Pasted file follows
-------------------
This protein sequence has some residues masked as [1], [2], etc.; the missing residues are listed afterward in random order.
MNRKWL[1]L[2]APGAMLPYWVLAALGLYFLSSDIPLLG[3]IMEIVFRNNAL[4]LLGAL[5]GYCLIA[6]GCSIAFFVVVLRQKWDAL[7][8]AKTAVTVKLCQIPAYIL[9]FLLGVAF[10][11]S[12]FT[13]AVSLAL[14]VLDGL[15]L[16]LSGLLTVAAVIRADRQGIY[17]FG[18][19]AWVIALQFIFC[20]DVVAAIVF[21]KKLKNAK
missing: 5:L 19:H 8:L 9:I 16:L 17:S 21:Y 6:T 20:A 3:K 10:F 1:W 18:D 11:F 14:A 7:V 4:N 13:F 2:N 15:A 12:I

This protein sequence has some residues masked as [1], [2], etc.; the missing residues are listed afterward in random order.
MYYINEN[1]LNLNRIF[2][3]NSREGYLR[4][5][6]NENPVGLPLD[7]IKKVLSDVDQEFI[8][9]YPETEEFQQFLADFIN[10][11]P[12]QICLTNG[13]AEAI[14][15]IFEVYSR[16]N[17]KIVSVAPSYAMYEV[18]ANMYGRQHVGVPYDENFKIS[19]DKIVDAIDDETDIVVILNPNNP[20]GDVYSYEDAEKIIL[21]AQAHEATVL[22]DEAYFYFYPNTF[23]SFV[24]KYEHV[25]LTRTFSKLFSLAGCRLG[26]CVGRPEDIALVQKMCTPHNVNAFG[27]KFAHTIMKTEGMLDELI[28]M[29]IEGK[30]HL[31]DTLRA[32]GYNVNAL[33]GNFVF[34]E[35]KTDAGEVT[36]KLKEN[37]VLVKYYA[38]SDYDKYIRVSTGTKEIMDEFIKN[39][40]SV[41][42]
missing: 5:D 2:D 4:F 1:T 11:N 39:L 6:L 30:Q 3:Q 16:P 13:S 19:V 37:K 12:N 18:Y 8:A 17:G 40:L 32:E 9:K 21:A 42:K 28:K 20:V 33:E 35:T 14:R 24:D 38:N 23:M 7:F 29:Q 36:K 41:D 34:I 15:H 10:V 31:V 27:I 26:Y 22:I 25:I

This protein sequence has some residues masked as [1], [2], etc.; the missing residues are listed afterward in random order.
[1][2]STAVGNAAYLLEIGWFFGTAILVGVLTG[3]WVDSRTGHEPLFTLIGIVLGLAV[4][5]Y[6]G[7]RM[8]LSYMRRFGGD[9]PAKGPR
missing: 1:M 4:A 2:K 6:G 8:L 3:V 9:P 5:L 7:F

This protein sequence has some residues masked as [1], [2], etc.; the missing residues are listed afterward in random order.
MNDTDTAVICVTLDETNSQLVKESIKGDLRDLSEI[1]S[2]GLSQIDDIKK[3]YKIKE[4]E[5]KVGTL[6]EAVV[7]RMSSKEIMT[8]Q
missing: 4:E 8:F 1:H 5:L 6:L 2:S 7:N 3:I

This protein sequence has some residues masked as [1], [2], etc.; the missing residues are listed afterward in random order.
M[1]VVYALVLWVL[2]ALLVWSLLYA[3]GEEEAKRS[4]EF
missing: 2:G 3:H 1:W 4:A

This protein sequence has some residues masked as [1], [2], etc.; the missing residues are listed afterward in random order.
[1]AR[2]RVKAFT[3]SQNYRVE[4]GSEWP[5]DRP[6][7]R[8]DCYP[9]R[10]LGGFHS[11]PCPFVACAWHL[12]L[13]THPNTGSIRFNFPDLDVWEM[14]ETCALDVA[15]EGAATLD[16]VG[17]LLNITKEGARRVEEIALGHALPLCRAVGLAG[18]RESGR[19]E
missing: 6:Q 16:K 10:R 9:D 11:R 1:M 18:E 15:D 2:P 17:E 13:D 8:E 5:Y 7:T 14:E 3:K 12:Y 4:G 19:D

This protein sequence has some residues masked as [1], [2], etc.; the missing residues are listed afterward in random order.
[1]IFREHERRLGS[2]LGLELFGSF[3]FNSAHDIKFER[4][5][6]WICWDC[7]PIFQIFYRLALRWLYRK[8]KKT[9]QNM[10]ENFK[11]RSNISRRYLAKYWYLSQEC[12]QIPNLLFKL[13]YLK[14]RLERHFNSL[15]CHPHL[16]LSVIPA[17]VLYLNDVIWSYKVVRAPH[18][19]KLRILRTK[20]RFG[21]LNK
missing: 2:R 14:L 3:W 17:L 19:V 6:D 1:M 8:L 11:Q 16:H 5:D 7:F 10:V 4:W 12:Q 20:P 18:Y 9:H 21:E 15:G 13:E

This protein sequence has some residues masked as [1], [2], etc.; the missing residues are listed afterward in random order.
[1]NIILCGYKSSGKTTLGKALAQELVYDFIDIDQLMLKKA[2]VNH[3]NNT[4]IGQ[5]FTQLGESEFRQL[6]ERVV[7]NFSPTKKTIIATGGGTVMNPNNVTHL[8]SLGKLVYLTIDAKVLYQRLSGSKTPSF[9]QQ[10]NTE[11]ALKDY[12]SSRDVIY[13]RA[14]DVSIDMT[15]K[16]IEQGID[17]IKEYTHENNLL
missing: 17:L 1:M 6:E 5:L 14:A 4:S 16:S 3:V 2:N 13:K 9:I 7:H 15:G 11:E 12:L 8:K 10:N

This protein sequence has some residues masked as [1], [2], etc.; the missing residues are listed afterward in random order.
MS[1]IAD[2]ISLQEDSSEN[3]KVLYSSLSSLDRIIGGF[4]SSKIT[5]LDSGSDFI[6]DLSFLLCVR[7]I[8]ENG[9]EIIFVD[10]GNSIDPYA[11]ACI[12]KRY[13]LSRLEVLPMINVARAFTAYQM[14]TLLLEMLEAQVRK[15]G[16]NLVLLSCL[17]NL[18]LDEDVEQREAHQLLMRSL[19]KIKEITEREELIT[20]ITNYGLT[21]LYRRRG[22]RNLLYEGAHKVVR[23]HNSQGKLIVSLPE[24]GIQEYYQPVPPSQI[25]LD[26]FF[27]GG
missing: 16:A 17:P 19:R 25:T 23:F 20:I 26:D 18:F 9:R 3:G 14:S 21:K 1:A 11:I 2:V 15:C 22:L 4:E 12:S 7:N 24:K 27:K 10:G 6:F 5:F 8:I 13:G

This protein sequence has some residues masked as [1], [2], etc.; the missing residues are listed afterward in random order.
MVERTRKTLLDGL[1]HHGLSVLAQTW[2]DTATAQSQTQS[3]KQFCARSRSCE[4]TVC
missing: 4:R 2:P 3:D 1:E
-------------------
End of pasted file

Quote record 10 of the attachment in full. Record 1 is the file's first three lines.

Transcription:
This protein sequence has some residues masked as [1], [2], etc.; the missing residues are listed afterward in random order.
MVERTRKTLLDGL[1]HHGLSVLAQTW[2]DTATAQSQTQS[3]KQFCARSRSCE[4]TVC
missing: 4:R 2:P 3:D 1:E